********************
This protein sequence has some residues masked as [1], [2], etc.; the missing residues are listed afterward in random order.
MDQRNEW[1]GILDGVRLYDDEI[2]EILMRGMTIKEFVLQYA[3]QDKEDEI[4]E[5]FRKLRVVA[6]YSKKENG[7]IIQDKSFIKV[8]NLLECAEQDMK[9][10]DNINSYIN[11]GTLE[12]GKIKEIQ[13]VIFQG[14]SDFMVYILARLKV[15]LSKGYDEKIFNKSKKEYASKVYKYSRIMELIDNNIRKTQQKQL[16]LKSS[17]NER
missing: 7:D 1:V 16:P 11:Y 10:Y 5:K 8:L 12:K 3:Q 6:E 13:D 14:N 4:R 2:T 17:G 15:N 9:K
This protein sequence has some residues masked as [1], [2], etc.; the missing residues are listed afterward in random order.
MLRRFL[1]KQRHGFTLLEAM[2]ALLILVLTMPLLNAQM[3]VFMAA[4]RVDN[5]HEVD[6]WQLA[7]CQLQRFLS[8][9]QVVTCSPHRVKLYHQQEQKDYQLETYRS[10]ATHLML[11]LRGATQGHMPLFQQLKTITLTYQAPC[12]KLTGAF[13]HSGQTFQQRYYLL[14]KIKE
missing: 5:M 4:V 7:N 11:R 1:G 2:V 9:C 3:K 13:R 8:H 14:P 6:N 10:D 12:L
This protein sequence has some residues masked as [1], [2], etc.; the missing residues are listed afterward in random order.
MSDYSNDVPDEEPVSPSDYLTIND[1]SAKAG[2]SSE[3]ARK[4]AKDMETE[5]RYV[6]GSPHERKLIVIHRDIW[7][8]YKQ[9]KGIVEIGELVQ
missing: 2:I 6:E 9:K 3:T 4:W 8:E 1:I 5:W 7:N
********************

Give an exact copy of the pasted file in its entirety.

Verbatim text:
This protein sequence has some residues masked as [1], [2], etc.; the missing residues are listed afterward in random order.
MDQRNEW[1]GILDGVRLYDDEI[2]EILMRGMTIKEFVLQYA[3]QDKEDEI[4]E[5]FRKLRVVA[6]YSKKENG[7]IIQDKSFIKV[8]NLLECAEQDMK[9][10]DNINSYIN[11]GTLE[12]GKIKEIQ[13]VIFQG[14]SDFMVYILARLKV[15]LSKGYDEKIFNKSKKEYASKVYKYSRIMELIDNNIRKTQQKQL[16]LKSS[17]NER
missing: 7:D 1:V 16:P 11:Y 10:Y 5:K 8:L 12:K 3:Q 6:E 13:D 14:N 4:R 2:T 17:G 15:N 9:K
This protein sequence has some residues masked as [1], [2], etc.; the missing residues are listed afterward in random order.
MLRRFL[1]KQRHGFTLLEAM[2]ALLILVLTMPLLNAQM[3]VFMAA[4]RVDN[5]HEVD[6]WQLA[7]CQLQRFLS[8][9]QVVTCSPHRVKLYHQQEQKDYQLETYRS[10]ATHLML[11]LRGATQGHMPLFQQLKTITLTYQAPC[12]KLTGAF[13]HSGQTFQQRYYLL[14]KIKE
missing: 5:M 4:V 7:N 11:R 1:G 2:V 9:C 3:K 13:R 8:H 14:P 6:N 10:D 12:L
This protein sequence has some residues masked as [1], [2], etc.; the missing residues are listed afterward in random order.
MSDYSNDVPDEEPVSPSDYLTIND[1]SAKAG[2]SSE[3]ARK[4]AKDMETE[5]RYV[6]GSPHERKLIVIHRDIW[7][8]YKQ[9]KGIVEIGELVQ
missing: 2:I 6:E 9:K 3:T 4:W 8:E 1:I 5:W 7:N